Expectations matter in many domains—but do they affect whether people obey the law? We surveyed riders on the Baltimore Light Rail (which operates on an “honor fare” system) about their perceptions regarding the frequency of ticket checks; the consequences of getting caught without a ticket; their self-reported reasons for purchasing a ticket before boarding; and their willingness to engage in fare evasion under semi-exigent circumstances. We report the results of a structural model estimating how expectations influence whether people obey the law. We find the average assessment of the likelihood of ticket check is quite accurate, but riders who (mistakenly) believe the probability is lower than it is are much more likely to fare evade. Further, expectations with regard to the likely consequences of fare evasion are also heterogeneous. In our counter-factual analysis, perceived fines have little impact on willingness to fare evade, but a higher perceived likelihood of apprehension has an appreciable impact. Because marginal riders are pivotal in the rate of fare evasion, debiasing expectations among the whole population has little impact.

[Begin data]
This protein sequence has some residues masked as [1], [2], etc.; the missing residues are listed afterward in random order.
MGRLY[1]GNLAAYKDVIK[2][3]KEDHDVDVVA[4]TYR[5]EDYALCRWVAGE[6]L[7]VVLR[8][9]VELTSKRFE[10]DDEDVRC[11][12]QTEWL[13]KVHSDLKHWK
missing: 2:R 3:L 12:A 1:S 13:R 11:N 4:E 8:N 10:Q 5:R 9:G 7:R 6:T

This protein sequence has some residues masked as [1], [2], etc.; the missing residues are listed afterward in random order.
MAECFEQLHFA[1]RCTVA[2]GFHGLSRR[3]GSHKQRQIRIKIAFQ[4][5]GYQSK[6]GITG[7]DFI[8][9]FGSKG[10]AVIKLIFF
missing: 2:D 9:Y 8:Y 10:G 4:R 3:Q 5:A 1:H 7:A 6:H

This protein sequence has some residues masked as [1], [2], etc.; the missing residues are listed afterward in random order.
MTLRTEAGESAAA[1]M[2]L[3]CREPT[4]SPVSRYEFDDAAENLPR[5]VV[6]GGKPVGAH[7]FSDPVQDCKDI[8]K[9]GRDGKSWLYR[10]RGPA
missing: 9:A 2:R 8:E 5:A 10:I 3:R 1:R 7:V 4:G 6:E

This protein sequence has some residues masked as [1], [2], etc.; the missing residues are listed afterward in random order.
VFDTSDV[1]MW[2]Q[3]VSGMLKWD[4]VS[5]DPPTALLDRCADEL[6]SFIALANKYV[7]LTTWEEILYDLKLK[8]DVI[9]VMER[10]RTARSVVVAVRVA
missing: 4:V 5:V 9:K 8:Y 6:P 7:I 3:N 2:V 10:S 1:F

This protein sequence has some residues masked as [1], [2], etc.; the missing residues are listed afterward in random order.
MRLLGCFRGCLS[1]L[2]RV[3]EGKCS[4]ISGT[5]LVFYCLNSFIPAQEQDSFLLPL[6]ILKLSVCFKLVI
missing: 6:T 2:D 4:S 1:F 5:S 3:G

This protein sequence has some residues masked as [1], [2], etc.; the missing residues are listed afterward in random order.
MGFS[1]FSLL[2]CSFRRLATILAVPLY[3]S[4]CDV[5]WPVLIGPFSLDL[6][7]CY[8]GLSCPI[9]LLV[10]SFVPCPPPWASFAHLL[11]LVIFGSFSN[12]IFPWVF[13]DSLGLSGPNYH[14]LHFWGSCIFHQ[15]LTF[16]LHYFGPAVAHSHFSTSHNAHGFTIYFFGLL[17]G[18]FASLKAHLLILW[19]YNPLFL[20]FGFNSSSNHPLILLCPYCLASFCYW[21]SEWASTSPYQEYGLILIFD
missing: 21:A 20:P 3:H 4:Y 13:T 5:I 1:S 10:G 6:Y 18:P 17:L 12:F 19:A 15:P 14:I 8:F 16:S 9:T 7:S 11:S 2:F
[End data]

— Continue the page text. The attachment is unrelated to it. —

Posted on by Kelly Smith